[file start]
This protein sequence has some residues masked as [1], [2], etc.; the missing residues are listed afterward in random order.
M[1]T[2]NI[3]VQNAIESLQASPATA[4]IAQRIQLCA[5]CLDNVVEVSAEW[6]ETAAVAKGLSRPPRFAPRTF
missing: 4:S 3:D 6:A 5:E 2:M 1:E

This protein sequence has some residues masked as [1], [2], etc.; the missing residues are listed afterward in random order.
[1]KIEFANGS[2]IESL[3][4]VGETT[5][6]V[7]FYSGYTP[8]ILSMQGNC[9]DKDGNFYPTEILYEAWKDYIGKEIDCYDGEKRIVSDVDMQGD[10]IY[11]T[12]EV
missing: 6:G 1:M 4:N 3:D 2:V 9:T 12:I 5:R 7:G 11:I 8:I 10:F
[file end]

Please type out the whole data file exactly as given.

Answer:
This protein sequence has some residues masked as [1], [2], etc.; the missing residues are listed afterward in random order.
M[1]T[2]NI[3]VQNAIESLQASPATA[4]IAQRIQLCA[5]CLDNVVEVSAEW[6]ETAAVAKGLSRPPRFAPRTF
missing: 4:S 3:D 6:A 5:E 2:M 1:E

This protein sequence has some residues masked as [1], [2], etc.; the missing residues are listed afterward in random order.
[1]KIEFANGS[2]IESL[3][4]VGETT[5][6]V[7]FYSGYTP[8]ILSMQGNC[9]DKDGNFYPTEILYEAWKDYIGKEIDCYDGEKRIVSDVDMQGD[10]IY[11]T[12]EV
missing: 6:G 1:M 4:N 3:D 2:V 9:T 12:I 5:R 7:G 11:I 8:I 10:F